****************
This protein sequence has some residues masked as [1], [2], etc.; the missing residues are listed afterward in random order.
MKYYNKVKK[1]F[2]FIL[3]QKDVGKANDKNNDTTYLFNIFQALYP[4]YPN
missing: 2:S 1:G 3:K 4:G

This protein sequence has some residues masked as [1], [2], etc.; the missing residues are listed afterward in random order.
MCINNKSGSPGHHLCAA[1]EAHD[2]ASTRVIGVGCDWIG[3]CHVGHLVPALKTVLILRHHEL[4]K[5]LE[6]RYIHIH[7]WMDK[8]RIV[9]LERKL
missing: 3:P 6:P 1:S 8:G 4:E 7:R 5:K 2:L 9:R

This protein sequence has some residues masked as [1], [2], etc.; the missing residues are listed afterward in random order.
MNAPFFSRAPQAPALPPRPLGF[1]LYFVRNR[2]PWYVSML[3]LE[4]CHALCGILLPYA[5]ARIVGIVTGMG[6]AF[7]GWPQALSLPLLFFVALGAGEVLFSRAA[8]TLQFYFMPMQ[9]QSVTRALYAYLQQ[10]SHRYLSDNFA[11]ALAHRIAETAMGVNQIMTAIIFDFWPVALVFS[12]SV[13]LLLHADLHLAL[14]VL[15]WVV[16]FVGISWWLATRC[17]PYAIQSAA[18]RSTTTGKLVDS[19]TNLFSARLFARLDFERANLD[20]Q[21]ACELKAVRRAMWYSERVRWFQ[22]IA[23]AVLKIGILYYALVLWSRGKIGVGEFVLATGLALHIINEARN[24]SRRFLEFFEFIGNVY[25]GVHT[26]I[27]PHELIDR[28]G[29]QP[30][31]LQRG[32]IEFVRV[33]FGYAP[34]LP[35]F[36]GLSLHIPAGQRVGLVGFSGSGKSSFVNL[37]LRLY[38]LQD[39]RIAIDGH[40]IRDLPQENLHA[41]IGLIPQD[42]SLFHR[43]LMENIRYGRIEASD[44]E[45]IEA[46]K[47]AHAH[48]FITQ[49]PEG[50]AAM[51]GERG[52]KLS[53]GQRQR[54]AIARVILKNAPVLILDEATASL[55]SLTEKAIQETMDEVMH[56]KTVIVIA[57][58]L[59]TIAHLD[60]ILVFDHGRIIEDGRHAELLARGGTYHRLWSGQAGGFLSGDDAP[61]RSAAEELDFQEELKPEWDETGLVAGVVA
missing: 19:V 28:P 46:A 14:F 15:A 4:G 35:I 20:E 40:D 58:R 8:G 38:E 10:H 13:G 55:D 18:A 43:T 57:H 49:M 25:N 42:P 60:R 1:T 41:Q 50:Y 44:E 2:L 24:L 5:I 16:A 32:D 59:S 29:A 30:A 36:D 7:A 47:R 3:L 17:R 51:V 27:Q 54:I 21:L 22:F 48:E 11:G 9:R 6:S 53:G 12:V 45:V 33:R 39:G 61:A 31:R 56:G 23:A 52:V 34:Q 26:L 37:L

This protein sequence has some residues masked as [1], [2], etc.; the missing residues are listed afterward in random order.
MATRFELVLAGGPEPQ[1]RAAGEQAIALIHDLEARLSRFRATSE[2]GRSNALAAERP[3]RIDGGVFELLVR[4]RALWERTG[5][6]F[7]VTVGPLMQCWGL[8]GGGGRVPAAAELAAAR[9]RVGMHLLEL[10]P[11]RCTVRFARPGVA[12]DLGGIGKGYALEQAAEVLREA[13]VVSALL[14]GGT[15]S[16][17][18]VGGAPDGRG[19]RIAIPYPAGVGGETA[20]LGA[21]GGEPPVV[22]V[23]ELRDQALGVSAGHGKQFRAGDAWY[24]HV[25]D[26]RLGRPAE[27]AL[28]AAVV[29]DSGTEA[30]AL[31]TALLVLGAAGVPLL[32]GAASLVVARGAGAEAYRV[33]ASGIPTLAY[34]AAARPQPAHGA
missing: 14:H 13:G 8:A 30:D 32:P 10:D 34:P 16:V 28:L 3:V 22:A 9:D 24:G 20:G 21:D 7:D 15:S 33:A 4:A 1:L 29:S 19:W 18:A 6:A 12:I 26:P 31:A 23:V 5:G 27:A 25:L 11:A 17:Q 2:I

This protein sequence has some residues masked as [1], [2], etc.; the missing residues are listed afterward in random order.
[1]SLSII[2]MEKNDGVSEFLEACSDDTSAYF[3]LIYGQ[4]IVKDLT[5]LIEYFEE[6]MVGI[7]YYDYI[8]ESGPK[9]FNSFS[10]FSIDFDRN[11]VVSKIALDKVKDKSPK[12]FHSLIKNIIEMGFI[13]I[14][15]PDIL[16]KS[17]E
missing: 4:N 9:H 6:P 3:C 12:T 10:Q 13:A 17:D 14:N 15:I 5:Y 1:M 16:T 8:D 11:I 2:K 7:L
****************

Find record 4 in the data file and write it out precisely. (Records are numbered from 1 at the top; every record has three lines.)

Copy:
This protein sequence has some residues masked as [1], [2], etc.; the missing residues are listed afterward in random order.
MATRFELVLAGGPEPQ[1]RAAGEQAIALIHDLEARLSRFRATSE[2]GRSNALAAERP[3]RIDGGVFELLVR[4]RALWERTG[5][6]F[7]VTVGPLMQCWGL[8]GGGGRVPAAAELAAAR[9]RVGMHLLEL[10]P[11]RCTVRFARPGVA[12]DLGGIGKGYALEQAAEVLREA[13]VVSALL[14]GGT[15]S[16][17][18]VGGAPDGRG[19]RIAIPYPAGVGGETA[20]LGA[21]GGEPPVV[22]V[23]ELRDQALGVSAGHGKQFRAGDAWY[24]HV[25]D[26]RLGRPAE[27]AL[28]AAVV[29]DSGTEA[30]AL[31]TALLVLGAAGVPLL[32]GAASLVVARGAGAEAYRV[33]ASGIPTLAY[34]AAARPQPAHGA
missing: 14:H 13:G 8:A 30:D 32:P 10:D 34:P 16:V 28:L 3:V 22:A 9:D 24:G 20:G 21:D 7:D 15:S 33:A 4:A 1:L 29:S 19:W 18:A 6:A 12:I 26:P 31:A 23:V 5:G 27:A 25:L 11:A 17:Q 2:I